Pioneering Women at the Supreme Court Share Experiences at Southwestern
When Justice Sandra Day O'Connor was appointed as the first woman to serve on the U.S. Supreme Court in 1981, women had already been active in a variety of roles at the nation's highest court for many years. On February 24, 2012, an extraordinary panel of legal practitioners gathered at Southwestern to take part in "The Women at the United States Supreme Court," a program celebrating the contribution of women who have served on the bench, as clerks of the court, as Supreme Court Fellows or as attorneys arguing before the court. Southwestern, the Women Lawyers Association of Los Angeles (WLALA), the National Association of Women Lawyers (NAWL), and Southwestern's Women's Law Association co-sponsored the event.
The Hon. Judith Chirlin, Executive Director of the Western Justice Center and President of the Supreme Court Fellows Alumni Association, coordinated the program. Panelists included former U.S. Supreme Court Justice Sandra Day O'Connor; attorney Patricia Ann Millett, a partner at Akin Gump Strauss Hauer & Feld LLP; Southwestern Professor Judy Sloan; and the Hon. Barbara Underwood, Solicitor General of New York. The panel was moderated by former CNN anchor Mary Alice Williams, now a professor of journalism at State University of New York, Purchase College. California's Chief Justice Tani Cantil-Sakauye was the featured luncheon speaker.
While the number of women who sit on the bench has improved, there is still a long way to go. "We have a system we hope will provide a just framework," Justice O'Connor said during the panel. "At last count, we're at least 50 percent of the population."
The panel spoke of the need for all kinds of diversity. Justice O'Connor talked about serving on the bench along with Justice Thurgood Marshall, the first African American Supreme Court Justice. She said he often had stories to relate to the cases. He brought his unique experiences to the bench.
"The conference was so wonderful," Professor Sloan said. "It put together women who have had roles at the United States Supreme Court, including the first woman justice, the first woman Acting Solicitor General, a young woman who has argued 30 cases to the Court, and me, who served as a Supreme Court Fellow. "
In her keynote remarks, Chief Justice Tani Cantil-Sakauye said she was thrilled to meet Justice O'Connor and related a story of her first year in law school. The women in her class formed their own team, which they called, "Justice O and the Supremes." They sent a basketball jersey, which they had all signed, to the newly appointed Justice O'Connor. "She sent us the kindest letter thanking us for the honor," Chief Justice Cantil-Sakauye said.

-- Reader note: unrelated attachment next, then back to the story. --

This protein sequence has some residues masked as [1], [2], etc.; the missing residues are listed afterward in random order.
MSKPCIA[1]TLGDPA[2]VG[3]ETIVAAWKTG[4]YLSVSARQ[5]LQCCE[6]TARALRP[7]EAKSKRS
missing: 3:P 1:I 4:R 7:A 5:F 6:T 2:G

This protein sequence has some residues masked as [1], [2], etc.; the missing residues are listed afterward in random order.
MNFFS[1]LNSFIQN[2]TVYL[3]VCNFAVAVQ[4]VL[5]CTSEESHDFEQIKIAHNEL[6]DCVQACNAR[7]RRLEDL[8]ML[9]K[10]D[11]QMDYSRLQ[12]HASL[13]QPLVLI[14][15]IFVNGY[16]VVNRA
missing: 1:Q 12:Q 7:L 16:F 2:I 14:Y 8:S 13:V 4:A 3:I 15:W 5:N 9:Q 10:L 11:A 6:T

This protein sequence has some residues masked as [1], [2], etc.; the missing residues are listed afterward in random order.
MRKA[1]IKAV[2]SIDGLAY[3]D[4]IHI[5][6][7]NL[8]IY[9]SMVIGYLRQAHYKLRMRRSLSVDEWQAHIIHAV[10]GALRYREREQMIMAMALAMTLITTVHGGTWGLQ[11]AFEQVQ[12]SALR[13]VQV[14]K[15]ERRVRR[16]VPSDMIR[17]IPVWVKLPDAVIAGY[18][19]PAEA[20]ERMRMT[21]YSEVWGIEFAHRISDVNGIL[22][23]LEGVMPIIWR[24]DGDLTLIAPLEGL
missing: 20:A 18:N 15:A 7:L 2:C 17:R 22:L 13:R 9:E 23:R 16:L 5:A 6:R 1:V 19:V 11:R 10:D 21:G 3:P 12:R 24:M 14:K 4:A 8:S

California's Chief Justice spoke about the impact of steep budget cuts on the court's ability to deal with the issues so critical to women. For instance, getting a restraining order is now very difficult. Issues of violence and custody have to be postponed and jeopardize the safety of women and children. Only 2.4% of California's budget is allocated toward the judicial branch. For a state with a population of 38 million, a $350 million slash in resources has caused great financial strain. Chief Justice Cantil-Sakauye spoke of traveling throughout the state on a mission of restoration (or at least to prevent further budget cuts) to the judicial branch.
She also gave credit to pioneering women who have paved the way for others. She is often asked what it is like, as a Filipina female, to serve as Chief Justice of California's highest court. "I've been a judge for 21 years, and I've always been female and Filipina," she said. "So really I don't think about that. But I know that many women blazed the trail for me."
Although there is still much work to be done to bring more women and minorities to the bench, progress has been made. When Chief Justice Cantil-Sakauye was first appointed to the bench more than two decades ago, there was only one female Chief Justice in the country. Now there are 21.
Professor Sloan thanked all of the prominent participants for making her dream come true. "Southwestern can feel proud that it brought together important women who have made a big difference in the life of the United States Supreme Court," she said. "I was honored to be included in a panel of outstanding lawyers and judges who just happen to be women!"